Hi everyone, a new type of crypto-token made massive waves on the internet last week (or the parts of the net that I look at anyways). You might have read this news of a collage of digital art that sold for USD 69,000,000. The transaction was a major victory for digital-artists and blockchain enthusiasts. The artwork was sold by a major luxury auction house (Christie’s), and the first time the NFT (non-fungible token) technology was used by a mainstream auction house.
What is a NFT?
NFT’s are a quantum of data that live on a blockchain ledger. They are a secure digital representation of metadata and any digital content. The metadata can include any information such as when the digital content was created, who created it, who its current owner is etc.
Who uses NFTs?
This technology is particularly appealing to digital artists because the NFT provides a secure, unalterable means of tracking ownership of any particular copy of a digital work. NFTs are also creating a secure and trustworthy market for digital arts. Digital artists can create NFTs for a limited number of a particular work, and claim these to be the only original copies. The authenticity of these original copies are then forever tracked on the blockchain. When the artist sells the NFT, the owner is certain that they are now the official owner of a limited item (albeit digital). More often, digital artists do not create their own NFTs (though they could), rather, they partner with auction houses such as Nifty Gateway (niftygateway.com), who creates the NFTs on their behalf, and holds auctions.
What are the copyrights implications?
In my view, NFTs can greatly complement an authors claims to ownership. In copyright litigation, the onus for proving ownership is on the plaintiff. If there is an NFT for a particular work, it can serve as a definitive proof of ownership. This would be particularly desirable for a plaintiff if they didn’t register their copyright in Canada.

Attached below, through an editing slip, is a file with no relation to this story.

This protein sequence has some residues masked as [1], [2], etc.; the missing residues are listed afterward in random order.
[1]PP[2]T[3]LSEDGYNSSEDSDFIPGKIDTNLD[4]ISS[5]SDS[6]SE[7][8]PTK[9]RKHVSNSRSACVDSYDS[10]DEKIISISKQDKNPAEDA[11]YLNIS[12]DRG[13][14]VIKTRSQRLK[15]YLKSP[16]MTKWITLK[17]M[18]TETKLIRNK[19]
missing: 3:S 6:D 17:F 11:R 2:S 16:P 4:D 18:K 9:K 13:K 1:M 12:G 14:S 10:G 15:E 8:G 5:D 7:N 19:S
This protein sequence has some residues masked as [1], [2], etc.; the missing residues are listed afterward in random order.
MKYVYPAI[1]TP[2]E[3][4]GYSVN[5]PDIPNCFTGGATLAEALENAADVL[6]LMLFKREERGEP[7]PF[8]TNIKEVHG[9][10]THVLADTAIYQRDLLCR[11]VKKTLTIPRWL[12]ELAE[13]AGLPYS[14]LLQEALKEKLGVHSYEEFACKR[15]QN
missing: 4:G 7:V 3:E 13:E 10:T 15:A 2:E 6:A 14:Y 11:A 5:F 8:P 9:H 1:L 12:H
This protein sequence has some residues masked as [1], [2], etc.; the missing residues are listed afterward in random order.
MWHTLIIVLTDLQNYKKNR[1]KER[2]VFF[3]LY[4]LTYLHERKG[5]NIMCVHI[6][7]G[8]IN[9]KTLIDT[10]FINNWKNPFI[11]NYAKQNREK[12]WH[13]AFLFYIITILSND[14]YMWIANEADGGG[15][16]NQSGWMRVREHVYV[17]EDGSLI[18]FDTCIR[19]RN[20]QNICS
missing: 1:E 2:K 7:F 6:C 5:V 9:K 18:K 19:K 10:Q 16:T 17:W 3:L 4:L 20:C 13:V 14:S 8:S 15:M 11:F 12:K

It would facilitate enforcement of both moral and economic rights of the author. The auction of the NFT and the associated digital content only results in a transfer of the ownership of the digital content. The right to reproduce the work remains with the original author, unless the terms of the transfer imply otherwise. Similarly, it would facilitate the enforcement of moral rights of the author in digital copy.
What lies in the future for the NFTs?
NFTs also have promising uses in video games. A video game company could create limited edition digital in-game assets as an alternative revenue stream. It can also be used as anti-piracy tool for the game, or for any part of the game, for example, fighting cheating software. As for the players, there are already significant online markets for in-game assets where people can sell rare items for popular games such as World of Warcraft. Trust between the sellers and purchasers in these online marketplaces is a major issue. If all items in a video game become registered and tracked via NFTs, the trust problem will be solved, and the transactions can be automatized.
Some people have gone so far as to say that it might make copyrights registration obsolete. I think it is unlikely that NFTs can make copyright registration obsolete, especially in jurisdictions where registration is a requirement for enforcement of ownership rights. However, if copyright registrar were to adopt NFT based solutions for tracking ownership, it could greatly improve administrative efficiency.
2 responses to “NFT’s,digital art, and copyrights”
I agree with your view that NFTs seem to complement the author’s claims to ownership! I’m thinking specifically about NFTs now being used in the music industry. I feel like these could be used to support up-and-coming artists (who are earning next to nothing from Spotify streaming) by essentially allowing them to “autograph” their music and auction those autographs off to their fans. It’s interesting how the blockchain is almost being used here as a complement (or maybe even an alternative) to copyright registration.
Yeah, I agree that the relationship is complementary. The autograph analogy is also very appropriate! It would be interesting to see whether national registries will adopt blockchain based solutions to facilitate the copyright registration and tracking process, but the technology is already greatly beneficial for artists.